A Fully 3D-Printed Steerable Instrument for Minimally Invasive Surgery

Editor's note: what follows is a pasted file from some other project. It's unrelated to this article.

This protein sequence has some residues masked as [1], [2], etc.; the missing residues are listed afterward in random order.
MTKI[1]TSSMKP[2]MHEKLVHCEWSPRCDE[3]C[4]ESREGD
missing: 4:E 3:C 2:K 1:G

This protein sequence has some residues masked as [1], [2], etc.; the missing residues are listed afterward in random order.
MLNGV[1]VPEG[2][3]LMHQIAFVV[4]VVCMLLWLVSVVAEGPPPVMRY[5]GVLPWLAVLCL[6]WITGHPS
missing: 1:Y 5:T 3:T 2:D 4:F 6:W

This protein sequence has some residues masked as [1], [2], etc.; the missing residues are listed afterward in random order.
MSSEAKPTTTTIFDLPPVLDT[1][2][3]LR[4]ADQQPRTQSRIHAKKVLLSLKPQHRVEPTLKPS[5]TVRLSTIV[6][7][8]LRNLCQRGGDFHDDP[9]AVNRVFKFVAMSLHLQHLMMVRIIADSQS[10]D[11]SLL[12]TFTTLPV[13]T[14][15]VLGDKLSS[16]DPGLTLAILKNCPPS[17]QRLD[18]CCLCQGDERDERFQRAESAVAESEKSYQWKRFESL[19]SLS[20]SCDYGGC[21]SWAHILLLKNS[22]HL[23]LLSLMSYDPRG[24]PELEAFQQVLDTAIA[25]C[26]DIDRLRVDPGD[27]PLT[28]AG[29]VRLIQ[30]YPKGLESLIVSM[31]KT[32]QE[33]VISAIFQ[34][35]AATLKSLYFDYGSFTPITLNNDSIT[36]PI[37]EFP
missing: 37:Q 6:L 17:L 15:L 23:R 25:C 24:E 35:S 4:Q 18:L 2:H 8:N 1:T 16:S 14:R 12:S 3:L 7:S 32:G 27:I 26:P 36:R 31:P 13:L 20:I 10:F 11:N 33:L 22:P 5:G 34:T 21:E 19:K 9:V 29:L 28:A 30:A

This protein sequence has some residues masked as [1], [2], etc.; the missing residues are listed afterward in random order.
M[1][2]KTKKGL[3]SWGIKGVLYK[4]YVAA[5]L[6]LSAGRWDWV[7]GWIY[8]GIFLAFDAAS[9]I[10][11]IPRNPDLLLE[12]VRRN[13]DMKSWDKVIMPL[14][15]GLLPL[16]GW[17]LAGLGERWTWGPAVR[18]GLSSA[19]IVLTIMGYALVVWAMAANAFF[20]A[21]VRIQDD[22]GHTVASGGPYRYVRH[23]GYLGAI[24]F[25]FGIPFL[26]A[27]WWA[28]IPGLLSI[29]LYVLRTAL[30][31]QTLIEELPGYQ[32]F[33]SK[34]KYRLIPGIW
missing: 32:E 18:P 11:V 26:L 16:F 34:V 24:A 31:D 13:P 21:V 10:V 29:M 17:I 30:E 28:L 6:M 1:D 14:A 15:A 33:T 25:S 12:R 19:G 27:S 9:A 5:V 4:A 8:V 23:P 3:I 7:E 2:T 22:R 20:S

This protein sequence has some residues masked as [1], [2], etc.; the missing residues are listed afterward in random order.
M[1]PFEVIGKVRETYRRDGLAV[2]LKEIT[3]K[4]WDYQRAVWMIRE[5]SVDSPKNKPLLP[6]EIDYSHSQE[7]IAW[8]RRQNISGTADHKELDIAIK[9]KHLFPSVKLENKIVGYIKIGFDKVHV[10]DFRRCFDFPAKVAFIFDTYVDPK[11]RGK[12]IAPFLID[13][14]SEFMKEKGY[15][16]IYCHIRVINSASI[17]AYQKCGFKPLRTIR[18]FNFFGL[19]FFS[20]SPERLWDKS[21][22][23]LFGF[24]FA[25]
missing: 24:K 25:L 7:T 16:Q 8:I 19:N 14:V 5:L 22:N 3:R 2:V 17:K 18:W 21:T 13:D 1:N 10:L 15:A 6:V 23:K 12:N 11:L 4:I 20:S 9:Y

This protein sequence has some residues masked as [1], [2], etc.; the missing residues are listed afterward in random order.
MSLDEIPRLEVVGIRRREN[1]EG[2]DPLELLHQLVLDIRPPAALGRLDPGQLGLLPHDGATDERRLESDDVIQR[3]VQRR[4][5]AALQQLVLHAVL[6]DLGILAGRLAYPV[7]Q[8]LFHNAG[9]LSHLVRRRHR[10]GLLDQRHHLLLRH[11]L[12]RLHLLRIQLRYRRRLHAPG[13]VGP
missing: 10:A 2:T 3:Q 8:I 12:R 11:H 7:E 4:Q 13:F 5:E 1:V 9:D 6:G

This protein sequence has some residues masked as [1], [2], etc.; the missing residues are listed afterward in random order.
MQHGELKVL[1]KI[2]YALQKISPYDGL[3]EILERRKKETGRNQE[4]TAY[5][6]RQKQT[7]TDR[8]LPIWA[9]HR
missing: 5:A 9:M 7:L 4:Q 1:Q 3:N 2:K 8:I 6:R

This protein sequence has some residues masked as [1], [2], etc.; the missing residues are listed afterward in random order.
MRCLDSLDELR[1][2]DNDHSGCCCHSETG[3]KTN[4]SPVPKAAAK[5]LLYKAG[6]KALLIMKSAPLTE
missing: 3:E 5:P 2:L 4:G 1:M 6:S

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In the field of medical instruments, additive manufacturing allows for a drastic reduction in the number of components while improving the functionalities of the final design. In addition, modifications for users’ needs or specific procedures become possible by enabling the production of single customized items. In this work, we present the design of a new fully 3D-printed handheld steerable instrument for laparoscopic surgery, which was mechanically actuated using cables. The pistol-grip handle is based on ergonomic principles and allows for single-hand control of both grasping and omnidirectional steering, while compliant joints and snap-fit connectors enable fast assembly and minimal part count. Additive manufacturing allows for personalization of the handle to each surgeon’s needs by adjusting specific dimensions in the CAD model, which increases the user’s comfort during surgery. Testing showed that the forces on the instrument handle required for steering and grasping were below 15 N, while the grasping force efficiency was calculated to be 10–30%. The instrument combines the advantages of additive manufacturing with regard to personalization and simplified assembly, illustrating a new approach to the design of advanced surgical instruments where the customization for a single procedure or user’s need is a central aspect.